Defendant's motion for reconsideration was denied on June 15, 2015. However, the court agreed to conduct a Rule 104 hearing to determine whether plaintiff required an expert to establish a prima facie case.

         B.

         At the Rule 104 hearing, Quattlebaum, a vice-president of the company and a licensed professional engineer, testified that he had worked for the company since 1987 in numerous roles including as a general laborer, fabrication employee, and shop employee, "doing the fabrication processes starting from the very beginning . . . all the way through the completed project." He worked in the engineering and detailing department for several years drafting fabrication or "shop" and erection drawings from engineering or construction drawings.

         Quattlebaum continued to work for plaintiff as assistant engineering manager[3] and, later, engineering manager. In that role, he was in charge of the engineering and detailing departments. He had offices in two different states, overseeing thirty-five people who detailed or created shop and erection drawings, compared the shop and erection drawings for revisions, and compared the contract drawings to determine change order requests.

         Defendant put out a bid inquiry for a Selective Catalytic Reduction Unit - a component of emission control equipment - to be installed at its power plant. Quattlebaum explained the specifications of the proposal, the request for pricing of sixteen items including seven categories of structural steel, and the requirements that the bid comply with the included CD of drawings. He also detailed for the court what certain terms meant and their importance. He advised that he reviewed all of the contract drawings and specifications for the project and created a budget of engineering and detailing.

         Referring to the bid documents for the specifications for connections and bolts, Quattlebaum offered an extensive explanation of the different factors that he considered in calculating the bid price for those elements. He noted the importance of determining what code governed the project because the particular code standards had to be taken into account in detailing fabrication and delivery of the steel parts. He also used drawings and photographs to supplement and support his testimony.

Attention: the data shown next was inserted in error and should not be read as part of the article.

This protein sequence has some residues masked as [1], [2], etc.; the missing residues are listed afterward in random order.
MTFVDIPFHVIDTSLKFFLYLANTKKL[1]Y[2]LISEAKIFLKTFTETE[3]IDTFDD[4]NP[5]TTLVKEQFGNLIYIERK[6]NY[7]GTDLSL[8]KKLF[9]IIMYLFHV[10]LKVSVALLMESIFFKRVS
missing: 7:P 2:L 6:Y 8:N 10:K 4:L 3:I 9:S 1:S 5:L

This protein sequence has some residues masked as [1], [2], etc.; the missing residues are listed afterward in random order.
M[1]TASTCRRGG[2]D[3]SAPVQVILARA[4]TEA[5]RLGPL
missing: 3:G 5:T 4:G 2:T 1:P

In discussing the events surrounding the signing of the contract, Quattlebaum stated that upon opening the CD provided to his team as they left the signing, he discovered there were forty-seven new drawings not previously provided to his company that differed significantly from the drawings supplied in the bid package, upon which the contract price was based. There were also numerous revisions to the drawings previously priced. He noted particularly the change in connection details. Whereas the original drawings showed connections to be 10% of the overall weight of the unit, the new drawings increased the connections to 34% of the total weight for the same length of beam. He described this as "a dramatic increase in the quantity of connection material, which is the most expensive commodity on this piece." He added that as more connections are added to each foot of steel beam, "the higher the man hour per foot it costs" to produce that beam.

         As compared to the original set of drawings, Quattlebaum stated that the steel members shown in the new drawings were "very large and very heavy, requiring the use of more and larger bolts and cranes to lift the pieces." This required the revision and re-pricing of the units and unit prices in the contract.

         As an example, Quattlebaum showed the court photographs of the connection plate that the bid drawings and specifications required, and the connection plate that plaintiff eventually fabricated and shipped to the site. In the photographs, the templates are placed on either side of a man, demonstrating the significant difference in the size of the two connections. Numerous other photographs and drawings were used to show the difference between the size of pieces specified in the bid and the much larger "as built[, ]" or fabricated pieces constructed pursuant to the additional CD drawings.

         Quattlebaum also explained how the change in drawings affected the fabrication process and pricing scheme. For instance, the original size of the pieces specified in the bid were small enough to fit into plaintiff's automated equipment, but some of the "as built" pieces were too large to do that. They "ha[d] to be hand cut with a torch." In addition, plaintiff's machinery was equipped to punch the seven-eighths inch holes shown on the inquiry specifications, but when the sizing was increased to 72 one-and-a-quarter inch holes on the connections ...